And how Elizabeth should bear a son
His message given, he was no more seen.

Then rising up (for Mary gave no time
To gossip or to dreams) she cast her cloak
About her shoulders, took her staff, and spoke
To no one, but set out at once to climb.

The rough steep road before her. She must go
To see Elizabeth without delay.
Her charitable errand made the way
Seem short; what hesitation could she know?

And soon her light step meets her cousin's ear.
Her voice is ringing like a silver bell.
Gladness and peace and purity as well
Breathe upon everyone when she comes near.

And whence is this to me, her cousin cries,
That my Lord's mother thus should come to me?
Blessed among all women! Zachary
Approaches at the sound with wondering eyes.

O what a contrast! Zachary cannot speak
Through wanting faith, while Mary sings her song
Of praise. O were our faith but half so strong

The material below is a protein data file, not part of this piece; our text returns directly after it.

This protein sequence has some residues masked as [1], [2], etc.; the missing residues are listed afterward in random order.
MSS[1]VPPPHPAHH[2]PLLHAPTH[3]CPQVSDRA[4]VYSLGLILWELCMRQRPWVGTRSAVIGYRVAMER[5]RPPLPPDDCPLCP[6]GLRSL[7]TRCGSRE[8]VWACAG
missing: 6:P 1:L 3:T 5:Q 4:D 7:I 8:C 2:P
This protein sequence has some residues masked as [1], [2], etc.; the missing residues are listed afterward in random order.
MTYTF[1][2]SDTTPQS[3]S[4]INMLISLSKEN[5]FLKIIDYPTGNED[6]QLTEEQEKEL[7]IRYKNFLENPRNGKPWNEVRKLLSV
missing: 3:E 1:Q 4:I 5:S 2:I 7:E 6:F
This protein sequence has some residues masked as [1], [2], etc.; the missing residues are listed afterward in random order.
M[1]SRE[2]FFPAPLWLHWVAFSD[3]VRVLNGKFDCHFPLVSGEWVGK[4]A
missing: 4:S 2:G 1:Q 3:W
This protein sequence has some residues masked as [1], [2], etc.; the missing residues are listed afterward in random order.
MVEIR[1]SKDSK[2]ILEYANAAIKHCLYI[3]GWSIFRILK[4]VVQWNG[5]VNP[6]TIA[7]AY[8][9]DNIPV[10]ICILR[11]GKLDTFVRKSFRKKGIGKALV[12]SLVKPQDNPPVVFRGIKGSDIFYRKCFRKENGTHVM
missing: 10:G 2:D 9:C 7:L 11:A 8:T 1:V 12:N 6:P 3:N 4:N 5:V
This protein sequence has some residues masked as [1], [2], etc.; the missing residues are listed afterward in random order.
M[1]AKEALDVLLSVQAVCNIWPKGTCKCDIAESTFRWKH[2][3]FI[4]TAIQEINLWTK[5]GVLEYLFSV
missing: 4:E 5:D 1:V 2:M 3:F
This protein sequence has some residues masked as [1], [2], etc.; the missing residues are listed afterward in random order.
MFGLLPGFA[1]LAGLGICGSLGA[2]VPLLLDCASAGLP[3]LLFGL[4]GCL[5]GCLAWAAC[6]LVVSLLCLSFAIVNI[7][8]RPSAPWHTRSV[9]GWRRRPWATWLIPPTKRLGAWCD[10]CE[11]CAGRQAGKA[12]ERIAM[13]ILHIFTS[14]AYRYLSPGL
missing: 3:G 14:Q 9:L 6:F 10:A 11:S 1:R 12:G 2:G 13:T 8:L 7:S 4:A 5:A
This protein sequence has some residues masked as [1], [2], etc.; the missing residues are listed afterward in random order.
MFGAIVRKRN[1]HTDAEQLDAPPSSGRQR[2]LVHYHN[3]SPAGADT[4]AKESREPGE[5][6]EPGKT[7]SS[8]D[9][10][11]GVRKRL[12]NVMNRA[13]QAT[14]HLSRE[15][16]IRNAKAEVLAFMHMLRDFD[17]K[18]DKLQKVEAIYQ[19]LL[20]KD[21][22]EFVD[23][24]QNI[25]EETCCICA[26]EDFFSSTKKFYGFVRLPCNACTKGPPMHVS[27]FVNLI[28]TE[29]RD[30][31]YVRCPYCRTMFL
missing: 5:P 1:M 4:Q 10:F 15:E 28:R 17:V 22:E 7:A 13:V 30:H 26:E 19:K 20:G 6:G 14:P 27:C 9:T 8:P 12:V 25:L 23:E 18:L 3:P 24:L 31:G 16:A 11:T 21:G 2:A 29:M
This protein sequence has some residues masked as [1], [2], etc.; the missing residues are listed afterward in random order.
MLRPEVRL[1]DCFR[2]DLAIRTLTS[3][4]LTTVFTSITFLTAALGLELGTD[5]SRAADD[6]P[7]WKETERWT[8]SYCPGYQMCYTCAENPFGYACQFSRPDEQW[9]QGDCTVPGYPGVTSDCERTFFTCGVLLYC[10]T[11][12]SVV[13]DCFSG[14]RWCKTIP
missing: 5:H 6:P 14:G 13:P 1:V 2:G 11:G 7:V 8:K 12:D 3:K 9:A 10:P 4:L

As thine is! Help us, Mother, who are weak.


About the time when Jesus should be born,
Wise men in distant countries saw a star
New-set in heaven; and followed it afar
Night after night, untired from dusk till morn.

They rode their camels hard, and hurried them
Across the waste and through the wilderness;
The star went still in front, and shone no less
Until at length they reached Jerusalem.

It did not cross their minds to hope to find
The king except in Herod's palace; since
They only knew the star foretold a prince,
And not the meek Redeemer of mankind.

Herod's dark mind grew darker as he heard
Their tale. He smiled and scoffed, and smiled again.
But while he seemed to treat it with disdain,
He gave attentive heed to every word.